Last updated on hub: 16 December 2020

Coronavirus and the social impacts on disabled people in Great Britain: September 2020

The Office for National Statistics

Indicators from the Opinions and Lifestyle Survey on the social impact of the coronavirus (COVID-19) pandemic on disabled people in Great Britain. This release uses two waves of survey results covering 24 September to 4 October 2020 and includes indicators broken down by impairment type. Insights from qualitative research commissioned by the Cabinet Office Disability Unit and conducted by Policy Lab with disabled people help illustrate how the survey indicators can be experienced by disabled people in day-to-day life. The data shows that over 8 in 10 (83%) disabled people compared with around 7 in 10 (71%) non-disabled people said they were “very worried” or “somewhat worried” about the effect that the coronavirus (COVID-19) pandemic was having on their life in September 2020. Around 5 in 10 (50%) disabled people who were receiving medical care before the coronavirus pandemic began, indicated that they were either currently receiving treatment for only some of their conditions (29%), or that their treatment had been cancelled or not started (22%), compared with less than 3 in 10 (27%) of non-disabled people who had a physical or mental health condition or illness and were receiving care before the pandemic. All well-being ratings of disabled people remained poorer in September 2020 compared with a similar period prior to the coronavirus pandemic; almost half (47%) of disabled people reported high anxiety (a score of 6 out of 10 or higher) in September 2020 compared with less than a third (29%) of non-disabled people. A larger proportion of disabled people (83%) than non-disabled people (77%) supported “strict” or “very strict” enforcement by police of government rules aimed at combatting the coronavirus such as social distancing.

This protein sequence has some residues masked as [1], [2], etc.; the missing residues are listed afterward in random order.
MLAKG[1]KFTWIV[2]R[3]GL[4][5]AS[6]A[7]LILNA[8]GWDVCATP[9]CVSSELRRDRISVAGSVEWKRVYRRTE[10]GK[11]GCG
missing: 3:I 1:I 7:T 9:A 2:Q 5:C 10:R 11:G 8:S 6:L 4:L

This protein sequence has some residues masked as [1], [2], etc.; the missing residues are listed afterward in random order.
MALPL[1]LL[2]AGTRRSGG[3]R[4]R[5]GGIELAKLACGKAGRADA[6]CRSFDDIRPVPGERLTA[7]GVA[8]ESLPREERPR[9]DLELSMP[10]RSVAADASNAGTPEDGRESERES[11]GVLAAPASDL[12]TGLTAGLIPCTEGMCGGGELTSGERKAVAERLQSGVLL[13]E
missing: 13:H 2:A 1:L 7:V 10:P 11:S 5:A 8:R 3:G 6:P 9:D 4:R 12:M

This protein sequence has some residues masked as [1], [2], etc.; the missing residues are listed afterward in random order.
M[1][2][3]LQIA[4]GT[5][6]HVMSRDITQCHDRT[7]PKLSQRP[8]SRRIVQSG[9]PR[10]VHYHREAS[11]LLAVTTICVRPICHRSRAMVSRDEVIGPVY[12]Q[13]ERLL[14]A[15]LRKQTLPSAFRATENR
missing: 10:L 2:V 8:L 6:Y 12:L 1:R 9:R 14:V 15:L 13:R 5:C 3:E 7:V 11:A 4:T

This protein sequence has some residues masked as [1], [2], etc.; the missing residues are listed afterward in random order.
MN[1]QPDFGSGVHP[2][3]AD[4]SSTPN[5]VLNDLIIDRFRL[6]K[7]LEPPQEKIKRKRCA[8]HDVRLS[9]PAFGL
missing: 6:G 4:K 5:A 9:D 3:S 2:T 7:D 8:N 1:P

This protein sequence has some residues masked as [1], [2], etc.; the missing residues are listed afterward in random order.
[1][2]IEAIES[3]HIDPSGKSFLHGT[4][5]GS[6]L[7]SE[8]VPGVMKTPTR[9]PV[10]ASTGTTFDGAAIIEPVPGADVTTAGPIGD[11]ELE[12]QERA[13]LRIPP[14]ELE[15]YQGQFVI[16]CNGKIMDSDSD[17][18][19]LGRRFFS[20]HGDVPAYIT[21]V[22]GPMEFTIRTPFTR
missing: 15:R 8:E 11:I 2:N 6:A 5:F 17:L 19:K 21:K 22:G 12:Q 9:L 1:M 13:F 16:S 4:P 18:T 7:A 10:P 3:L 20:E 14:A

Last updated on hub: 16 November 2020

Coronavirus and the social impacts on older people in Great Britain: 3 April to 10 May 2020

The Office for National Statistics